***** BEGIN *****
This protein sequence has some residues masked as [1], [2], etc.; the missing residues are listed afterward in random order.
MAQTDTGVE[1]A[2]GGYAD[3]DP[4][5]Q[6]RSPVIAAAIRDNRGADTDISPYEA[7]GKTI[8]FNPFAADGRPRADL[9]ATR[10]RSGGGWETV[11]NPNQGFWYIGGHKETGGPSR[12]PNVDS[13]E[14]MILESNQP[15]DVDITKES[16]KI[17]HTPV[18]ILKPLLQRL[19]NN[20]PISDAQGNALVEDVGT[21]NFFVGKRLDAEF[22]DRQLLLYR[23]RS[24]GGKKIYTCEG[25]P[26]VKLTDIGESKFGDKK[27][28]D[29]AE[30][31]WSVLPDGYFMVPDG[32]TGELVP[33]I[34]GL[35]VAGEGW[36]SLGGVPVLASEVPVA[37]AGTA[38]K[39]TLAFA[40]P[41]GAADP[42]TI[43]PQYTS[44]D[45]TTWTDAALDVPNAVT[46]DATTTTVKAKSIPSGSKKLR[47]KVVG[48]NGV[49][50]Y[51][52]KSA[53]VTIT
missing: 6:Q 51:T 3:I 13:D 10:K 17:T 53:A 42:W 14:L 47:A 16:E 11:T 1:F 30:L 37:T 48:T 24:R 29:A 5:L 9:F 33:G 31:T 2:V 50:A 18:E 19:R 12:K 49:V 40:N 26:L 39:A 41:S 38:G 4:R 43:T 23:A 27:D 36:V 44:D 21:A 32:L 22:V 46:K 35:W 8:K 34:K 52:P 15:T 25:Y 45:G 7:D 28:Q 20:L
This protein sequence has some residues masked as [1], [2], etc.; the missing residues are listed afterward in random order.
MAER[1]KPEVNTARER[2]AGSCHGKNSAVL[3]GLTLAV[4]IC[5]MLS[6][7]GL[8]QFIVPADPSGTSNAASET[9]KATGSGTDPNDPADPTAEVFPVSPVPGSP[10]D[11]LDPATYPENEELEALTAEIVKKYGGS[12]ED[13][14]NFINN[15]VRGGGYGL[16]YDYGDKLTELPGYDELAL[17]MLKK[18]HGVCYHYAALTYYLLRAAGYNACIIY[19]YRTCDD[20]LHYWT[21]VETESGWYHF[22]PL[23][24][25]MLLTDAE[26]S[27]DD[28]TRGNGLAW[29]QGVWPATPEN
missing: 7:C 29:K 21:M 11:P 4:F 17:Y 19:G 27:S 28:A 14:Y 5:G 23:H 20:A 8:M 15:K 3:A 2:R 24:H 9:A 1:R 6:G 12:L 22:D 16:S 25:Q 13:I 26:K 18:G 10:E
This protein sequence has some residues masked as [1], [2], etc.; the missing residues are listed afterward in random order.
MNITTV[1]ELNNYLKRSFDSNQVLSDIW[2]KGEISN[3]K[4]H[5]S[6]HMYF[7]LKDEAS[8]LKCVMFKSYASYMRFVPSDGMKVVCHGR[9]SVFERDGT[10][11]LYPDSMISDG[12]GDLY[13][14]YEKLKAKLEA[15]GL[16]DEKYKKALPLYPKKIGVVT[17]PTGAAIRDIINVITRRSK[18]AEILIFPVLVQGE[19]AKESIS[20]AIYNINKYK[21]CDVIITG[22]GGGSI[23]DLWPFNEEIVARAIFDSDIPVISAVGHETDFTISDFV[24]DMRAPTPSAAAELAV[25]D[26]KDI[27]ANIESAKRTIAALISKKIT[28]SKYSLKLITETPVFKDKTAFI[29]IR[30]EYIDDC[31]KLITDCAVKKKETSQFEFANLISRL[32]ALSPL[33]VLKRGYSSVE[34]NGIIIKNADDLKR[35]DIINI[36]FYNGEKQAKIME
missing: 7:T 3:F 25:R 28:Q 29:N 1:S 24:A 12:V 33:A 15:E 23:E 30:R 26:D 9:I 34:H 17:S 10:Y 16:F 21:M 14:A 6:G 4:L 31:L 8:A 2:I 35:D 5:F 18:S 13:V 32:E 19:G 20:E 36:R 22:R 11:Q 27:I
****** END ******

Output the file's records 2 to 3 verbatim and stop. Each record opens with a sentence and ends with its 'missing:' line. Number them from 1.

This protein sequence has some residues masked as [1], [2], etc.; the missing residues are listed afterward in random order.
MAER[1]KPEVNTARER[2]AGSCHGKNSAVL[3]GLTLAV[4]IC[5]MLS[6][7]GL[8]QFIVPADPSGTSNAASET[9]KATGSGTDPNDPADPTAEVFPVSPVPGSP[10]D[11]LDPATYPENEELEALTAEIVKKYGGS[12]ED[13][14]NFINN[15]VRGGGYGL[16]YDYGDKLTELPGYDELAL[17]MLKK[18]HGVCYHYAALTYYLLRAAGYNACIIY[19]YRTCDD[20]LHYWT[21]VETESGWYHF[22]PL[23][24][25]MLLTDAE[26]S[27]DD[28]TRGNGLAW[29]QGVWPATPEN
missing: 7:C 29:K 21:M 11:P 4:F 17:Y 19:G 27:S 28:A 14:Y 5:G 23:H 20:A 8:M 15:K 3:A 2:R 24:H 9:A 1:R 6:G 12:L 22:D 16:S 25:Q 13:I 26:K 18:G 10:E
This protein sequence has some residues masked as [1], [2], etc.; the missing residues are listed afterward in random order.
MNITTV[1]ELNNYLKRSFDSNQVLSDIW[2]KGEISN[3]K[4]H[5]S[6]HMYF[7]LKDEAS[8]LKCVMFKSYASYMRFVPSDGMKVVCHGR[9]SVFERDGT[10][11]LYPDSMISDG[12]GDLY[13][14]YEKLKAKLEA[15]GL[16]DEKYKKALPLYPKKIGVVT[17]PTGAAIRDIINVITRRSK[18]AEILIFPVLVQGE[19]AKESIS[20]AIYNINKYK[21]CDVIITG[22]GGGSI[23]DLWPFNEEIVARAIFDSDIPVISAVGHETDFTISDFV[24]DMRAPTPSAAAELAV[25]D[26]KDI[27]ANIESAKRTIAALISKKIT[28]SKYSLKLITETPVFKDKTAFI[29]IR[30]EYIDDC[31]KLITDCAVKKKETSQFEFANLISRL[32]ALSPL[33]VLKRGYSSVE[34]NGIIIKNADDLKR[35]DIINI[36]FYNGEKQAKIME
missing: 7:T 3:F 25:R 28:Q 29:N 1:S 24:A 12:V 33:A 15:E 23:E 30:R 26:D 9:I 34:H 17:S 10:Y 16:F 21:M 14:A 6:G 4:L 31:L 8:A 2:I 35:D 5:F 18:S 13:V 32:E 19:G 20:E 36:R 22:R 11:Q 27:I